Kids are going and getting ready to go back to school, which means kids will be exposed to new people and new germs. One of the best ways to keep kids safe and healthy when going back to school is to make sure they are up to date on their immunizations.
According to pediatrician Alexandra Clark, MD, division chief of general pediatrics at Loma Linda University Children’s Health, getting vaccinated can create an immunity to 16 preventable diseases including chickenpox, measles, mumps, pertussis (whooping cough), and polio, just to name a few.
Here are a few good reasons kids should be up to date on their vaccinations when going back to school:
Getting vaccinated removes the risk of infection. Kids and those they come in close contact with will be protected against infection. “It is our social responsibility to protect the community at large,” Clark said. According to the Center for Disease Control and Prevention, an estimated two to three million deaths are averted every year because of vaccines.
Vaccinated kids bring immunity to the classroom. Not only will vaccinated kids keep certain illnesses out of the classroom, but getting vaccinated will help protect those who aren’t. Some kids can’t get vaccinated because they are medically exempt due to medical conditions that prevent them from receiving a vaccine. These include children whose immune systems are compromised or if they are receiving chemotherapy.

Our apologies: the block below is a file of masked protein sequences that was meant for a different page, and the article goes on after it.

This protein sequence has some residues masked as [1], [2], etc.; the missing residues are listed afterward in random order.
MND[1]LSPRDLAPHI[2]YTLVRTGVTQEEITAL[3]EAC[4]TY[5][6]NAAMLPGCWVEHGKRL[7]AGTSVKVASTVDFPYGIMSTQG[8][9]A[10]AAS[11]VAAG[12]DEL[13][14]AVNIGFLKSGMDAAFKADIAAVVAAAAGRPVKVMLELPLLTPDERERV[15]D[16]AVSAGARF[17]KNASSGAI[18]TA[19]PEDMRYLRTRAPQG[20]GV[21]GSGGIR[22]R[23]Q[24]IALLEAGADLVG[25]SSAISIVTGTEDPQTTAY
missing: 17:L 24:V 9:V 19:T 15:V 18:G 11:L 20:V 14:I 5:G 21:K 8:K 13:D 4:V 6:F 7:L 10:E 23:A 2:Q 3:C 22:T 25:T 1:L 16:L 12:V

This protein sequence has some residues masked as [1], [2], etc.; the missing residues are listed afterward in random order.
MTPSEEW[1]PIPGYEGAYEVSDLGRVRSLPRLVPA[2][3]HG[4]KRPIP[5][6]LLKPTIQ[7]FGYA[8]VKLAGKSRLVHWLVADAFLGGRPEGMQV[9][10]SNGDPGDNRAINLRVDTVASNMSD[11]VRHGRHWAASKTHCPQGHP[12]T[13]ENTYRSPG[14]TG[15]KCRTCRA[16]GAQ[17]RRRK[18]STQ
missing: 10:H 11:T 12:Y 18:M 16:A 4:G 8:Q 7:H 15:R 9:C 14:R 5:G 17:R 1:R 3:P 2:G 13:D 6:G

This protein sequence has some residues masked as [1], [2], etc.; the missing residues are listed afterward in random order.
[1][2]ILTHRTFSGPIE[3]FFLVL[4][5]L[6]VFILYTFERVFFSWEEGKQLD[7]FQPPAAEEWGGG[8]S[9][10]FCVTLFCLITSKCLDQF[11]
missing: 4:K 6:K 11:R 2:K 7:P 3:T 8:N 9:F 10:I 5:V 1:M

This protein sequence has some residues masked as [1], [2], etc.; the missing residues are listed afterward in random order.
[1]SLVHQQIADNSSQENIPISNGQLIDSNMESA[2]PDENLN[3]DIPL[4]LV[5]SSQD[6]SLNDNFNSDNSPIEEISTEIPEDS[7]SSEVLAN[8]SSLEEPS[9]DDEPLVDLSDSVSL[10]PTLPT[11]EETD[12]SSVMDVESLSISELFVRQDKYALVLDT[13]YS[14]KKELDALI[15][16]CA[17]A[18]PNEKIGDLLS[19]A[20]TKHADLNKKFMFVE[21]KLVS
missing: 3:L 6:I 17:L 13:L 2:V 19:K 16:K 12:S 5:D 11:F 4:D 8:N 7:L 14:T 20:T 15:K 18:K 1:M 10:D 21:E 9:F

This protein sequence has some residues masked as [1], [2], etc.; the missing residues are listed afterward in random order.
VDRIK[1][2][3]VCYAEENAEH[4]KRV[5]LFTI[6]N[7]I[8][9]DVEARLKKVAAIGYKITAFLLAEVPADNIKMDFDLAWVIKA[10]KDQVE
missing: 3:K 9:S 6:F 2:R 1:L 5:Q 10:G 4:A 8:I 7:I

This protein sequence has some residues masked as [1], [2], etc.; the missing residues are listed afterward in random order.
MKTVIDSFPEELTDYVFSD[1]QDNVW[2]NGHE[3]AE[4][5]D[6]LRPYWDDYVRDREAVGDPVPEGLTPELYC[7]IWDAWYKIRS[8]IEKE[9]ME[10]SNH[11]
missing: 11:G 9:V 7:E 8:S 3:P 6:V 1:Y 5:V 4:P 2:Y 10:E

The benefits heavily outweigh the risks. The most common side effects of immunizations are soreness at the injection site, a low-grade fever or fussiness. “Many things we do in medicine have a risk,” Clark said. “But these side effects are much less risky than the lifelong complications that could be caused by not getting vaccinated.”
There are several vaccines required of children entering kindergarten, which is why it’s important to start early.
Clark acknowledges that parents sometimes have concerns , but much of the time parents’ fears are grounded on nonscientific data and hearsay, and she emphasized the importance of parents working with their physician to discuss their concerns, especially for those kids who have never been vaccinated.
“As pediatricians, it’s our job to find out what the parents’ concerns and fears are,” Clark said, “and understand where they are coming from, working together to make the best decision for the health of the child”
Kids receive most vaccines over a period of time. Clark recommends starting early and planning to get fully vaccinated. For those kids who aren’t up to date, parents can work with their pediatrician to get their kids caught up using a catch-up schedule. “It’s important for parents to have a structured plan with their provider to hit the milestones,” said Clark.
For more information on kids and immunizations, contact your provider or Loma Linda University Department of Pediatrics at 909-558-2828.